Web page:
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Ibiza and Mallorca often take the lead as Spain’s most popular islands, while the Canary Islands are typically overlooked. But the Canaries — an archipelago of seven mostly volcanic islands off the southwest coast of Morocco — are a great spot to pitch clients looking for a laid-back vacation in Spain. Here are three islands agents should know.
TenerifeTenerife is one of the most versatile of the Canary Islands, thanks to its pockets of microclimates. Within an hour’s drive, the landscape shifts from nearly 250 miles of coastline to prehistoric forests and endless fields of volcanic lava.
Not to miss is Teide National Park, a UNESCO World Heritage Site located in the center of the island. The focal point of the park is Mount Teide, the highest peak in Spain and the third-largest volcano in the world.
Urbanites will enjoy Tenerife’s lively cities, including Santa Cruz and Puerto de la Cruz. Santa Cruz, the capital, packs a punch for culture vultures. The Tenerife Espacio de las Artes houses works of modern art and photography, and the Auditorio de Tenerife Adan Martin is an iconic opera house overlooking the ocean. Puerto de la Cruz is Tenerife’s quintessential beach town and continues to be one of the most popular vacation hot spots for Europeans. Pedestrian streets give way to great shopping, historic architecture and seaside restaurants.
Be sure to encourage clients to take in Tenerife’s rich gastronomic and wine culture, as well.
LanzaroteLanzarote is one of the more unusual islands of the Canaries. Its landscape is bizarrely beautiful, with dramatic volcanic lava fields, black rock peaks and red sand dunes.
In the north, Famara beach is one of the most popular spots for surfers. The small communities that dot the coastline are peppered with beach bars, surf shops and small shopping boutiques.
Lanzarote’s architectural aesthetic was born from the vision of artist Cesar Manrique, an island native who wanted to draw the world’s attention to the beauty of Lanzarote.
Manrique is responsible for many of the attractions that visitors can find on the island today. The Jameos del Agua, for example, is a volcanic tube created from a dried-up riverbed of lava flow that extends all the way to the sea. Inside, Manrique was able to design a natural auditorium in the stone that has perfect acoustics for the many concerts held there.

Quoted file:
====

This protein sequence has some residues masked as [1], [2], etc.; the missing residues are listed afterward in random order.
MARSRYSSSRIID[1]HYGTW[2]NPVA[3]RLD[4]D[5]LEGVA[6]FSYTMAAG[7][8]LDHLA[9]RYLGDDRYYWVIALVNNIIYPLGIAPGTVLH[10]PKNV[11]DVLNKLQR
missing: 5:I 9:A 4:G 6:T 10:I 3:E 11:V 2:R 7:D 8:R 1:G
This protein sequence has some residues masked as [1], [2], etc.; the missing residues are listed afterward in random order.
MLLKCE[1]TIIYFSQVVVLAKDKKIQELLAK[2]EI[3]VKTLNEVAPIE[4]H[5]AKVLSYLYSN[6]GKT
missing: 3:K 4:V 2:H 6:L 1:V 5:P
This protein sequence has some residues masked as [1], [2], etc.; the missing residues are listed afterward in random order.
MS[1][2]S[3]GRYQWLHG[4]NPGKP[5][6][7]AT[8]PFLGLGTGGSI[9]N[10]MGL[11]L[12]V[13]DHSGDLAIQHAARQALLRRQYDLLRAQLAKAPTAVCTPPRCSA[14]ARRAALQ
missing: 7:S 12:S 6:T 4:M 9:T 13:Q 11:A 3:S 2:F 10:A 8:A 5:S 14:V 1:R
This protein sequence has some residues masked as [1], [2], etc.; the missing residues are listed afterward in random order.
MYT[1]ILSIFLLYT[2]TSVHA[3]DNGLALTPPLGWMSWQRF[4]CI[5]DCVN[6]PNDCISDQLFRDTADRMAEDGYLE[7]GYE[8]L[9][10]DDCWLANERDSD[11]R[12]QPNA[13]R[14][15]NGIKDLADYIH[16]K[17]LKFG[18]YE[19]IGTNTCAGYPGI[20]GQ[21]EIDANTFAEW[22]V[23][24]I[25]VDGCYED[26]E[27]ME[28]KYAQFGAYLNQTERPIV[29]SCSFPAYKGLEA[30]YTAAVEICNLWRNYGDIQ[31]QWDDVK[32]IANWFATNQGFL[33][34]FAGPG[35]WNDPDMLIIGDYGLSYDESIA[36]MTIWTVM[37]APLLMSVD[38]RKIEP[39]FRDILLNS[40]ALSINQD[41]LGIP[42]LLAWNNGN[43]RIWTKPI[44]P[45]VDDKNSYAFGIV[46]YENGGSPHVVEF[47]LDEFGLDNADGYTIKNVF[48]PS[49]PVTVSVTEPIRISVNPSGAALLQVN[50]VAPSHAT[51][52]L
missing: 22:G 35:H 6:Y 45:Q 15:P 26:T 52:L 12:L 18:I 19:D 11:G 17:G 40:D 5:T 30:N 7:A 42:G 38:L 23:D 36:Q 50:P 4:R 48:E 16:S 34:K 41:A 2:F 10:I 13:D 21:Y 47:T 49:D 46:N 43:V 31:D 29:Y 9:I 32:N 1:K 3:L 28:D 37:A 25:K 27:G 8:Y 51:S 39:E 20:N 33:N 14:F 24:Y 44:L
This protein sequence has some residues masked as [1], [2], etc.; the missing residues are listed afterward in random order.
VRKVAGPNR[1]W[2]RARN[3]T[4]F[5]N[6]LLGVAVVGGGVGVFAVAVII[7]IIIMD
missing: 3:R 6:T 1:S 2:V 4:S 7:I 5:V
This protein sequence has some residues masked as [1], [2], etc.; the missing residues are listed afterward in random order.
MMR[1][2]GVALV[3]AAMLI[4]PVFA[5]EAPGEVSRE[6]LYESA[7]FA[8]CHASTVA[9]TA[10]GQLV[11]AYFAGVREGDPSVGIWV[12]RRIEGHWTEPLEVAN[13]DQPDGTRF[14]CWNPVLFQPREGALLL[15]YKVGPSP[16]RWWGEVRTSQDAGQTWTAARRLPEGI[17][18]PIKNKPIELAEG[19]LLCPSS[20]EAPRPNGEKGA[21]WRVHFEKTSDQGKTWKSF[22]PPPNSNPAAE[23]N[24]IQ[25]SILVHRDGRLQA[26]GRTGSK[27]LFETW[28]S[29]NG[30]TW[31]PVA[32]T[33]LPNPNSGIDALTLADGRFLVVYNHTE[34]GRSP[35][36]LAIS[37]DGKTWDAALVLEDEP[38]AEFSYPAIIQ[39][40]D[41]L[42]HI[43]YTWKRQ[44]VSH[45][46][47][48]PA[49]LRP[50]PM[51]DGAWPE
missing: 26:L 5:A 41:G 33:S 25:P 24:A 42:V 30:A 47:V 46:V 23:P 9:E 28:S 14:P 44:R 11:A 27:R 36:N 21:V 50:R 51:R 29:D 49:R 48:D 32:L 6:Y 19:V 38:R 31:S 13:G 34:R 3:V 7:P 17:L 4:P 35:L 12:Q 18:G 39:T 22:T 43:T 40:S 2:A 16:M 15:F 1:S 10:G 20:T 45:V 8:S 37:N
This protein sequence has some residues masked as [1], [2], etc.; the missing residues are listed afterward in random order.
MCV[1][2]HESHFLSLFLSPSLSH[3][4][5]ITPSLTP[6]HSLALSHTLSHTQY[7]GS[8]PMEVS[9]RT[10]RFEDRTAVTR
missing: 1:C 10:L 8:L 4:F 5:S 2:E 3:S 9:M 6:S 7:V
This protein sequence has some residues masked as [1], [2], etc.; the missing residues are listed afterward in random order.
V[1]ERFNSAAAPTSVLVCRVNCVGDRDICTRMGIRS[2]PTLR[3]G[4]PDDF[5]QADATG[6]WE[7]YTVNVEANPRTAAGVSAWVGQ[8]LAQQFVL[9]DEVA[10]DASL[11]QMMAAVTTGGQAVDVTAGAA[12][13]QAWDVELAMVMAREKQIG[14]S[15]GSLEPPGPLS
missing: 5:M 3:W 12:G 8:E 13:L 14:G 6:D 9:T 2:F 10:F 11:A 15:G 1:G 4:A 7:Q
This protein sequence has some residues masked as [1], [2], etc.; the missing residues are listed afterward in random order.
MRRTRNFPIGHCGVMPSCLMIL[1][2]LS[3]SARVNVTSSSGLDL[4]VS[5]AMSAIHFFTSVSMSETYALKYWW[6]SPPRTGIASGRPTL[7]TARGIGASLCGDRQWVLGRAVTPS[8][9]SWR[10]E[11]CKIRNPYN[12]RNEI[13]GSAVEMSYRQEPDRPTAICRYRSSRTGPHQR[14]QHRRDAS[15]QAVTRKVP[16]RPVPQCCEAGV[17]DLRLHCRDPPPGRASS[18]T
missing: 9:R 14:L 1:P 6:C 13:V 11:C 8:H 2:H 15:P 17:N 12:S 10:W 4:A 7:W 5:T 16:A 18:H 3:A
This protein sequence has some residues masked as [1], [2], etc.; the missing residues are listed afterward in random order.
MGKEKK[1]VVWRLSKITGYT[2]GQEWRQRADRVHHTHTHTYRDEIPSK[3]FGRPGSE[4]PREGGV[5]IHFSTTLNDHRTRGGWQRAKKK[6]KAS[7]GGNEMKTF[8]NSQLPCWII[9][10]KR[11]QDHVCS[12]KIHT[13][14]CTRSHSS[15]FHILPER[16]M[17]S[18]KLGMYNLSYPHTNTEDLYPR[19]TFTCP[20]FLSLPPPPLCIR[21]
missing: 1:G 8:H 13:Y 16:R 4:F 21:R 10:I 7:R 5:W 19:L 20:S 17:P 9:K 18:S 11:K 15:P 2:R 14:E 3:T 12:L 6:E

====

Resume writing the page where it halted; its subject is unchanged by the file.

Gran CanariaGran Canaria’s capital, Las Palmas de Gran Canaria, is one of the most cosmopolitan destinations in the Canary Islands. The historic center, known as Vegueta, is home to some of the most important buildings of the city, but one of the biggest draws is Casa de Colon, or Christopher Columbus House. It holds a museum that shows visitors aspects of Columbus’ trips to America and his stopovers in Las Palmas de Gran Canaria on the way to and from the New World.
Beach culture is big in Las Palmas, one of the few capital cities in Spain that has its own stretch of beach. Playa de las Canteras, the main beach, offers some 2 miles of coastline. Along the strip are hotels, restaurants, bars and terraces. This area buzzes at night with locals and tourists enjoying tapas or a glass of wine.
Getting ThereThe best way to arrive in the Canary Islands is via Iberia Airlines. Seasonal direct flights from Los Angeles to Madrid operate from the end of March through the end of October. Connecting flights to the Canary Islands operate year-round from Chicago, Miami and New York. From Madrid, Iberia operates flights to Tenerife, Gran Canaria, Lanzarote, Fuerteventura and Santa Cruz de la Palma. To hop between islands, Binter is a convenient local carrier.
Where to StayIn Tenerife, Iberostar Gran Hotel Mencey in Santa Cruz de Tenerife is a five-star luxury hotel in the heart of the city. In Lanzarote, book clients at Club La Santa, a family-friendly resort with a large menu of athletic activities that changes daily. In Gran Canaria, Hotel Santa Catalina is a historic, five-star hotel that has hosted the likes of Sir Winston Churchill, Gregory Peck and numerous members of the Spanish royal family. The hotel is in the center of Parque Doramas and is considered a grand dame of the city.
Where to EatBodegas Monje in El Sauzal has a wonderful restaurant attached to its vineyard, where visitors can try the wines grown on-site while enjoying traditional Tenerife cuisine. A truly unique dining experience on Lanzarote is at the restaurant inside the Jameos del Agua. Be sure to stick around after dinner for a live music performance in the cave. In Las Palmas de Gran Canaria, the Restaurante La Terraza at the Hotel Santa Catalina is helmed by Chef Jose Rojano, who serves elegant Basque cuisine.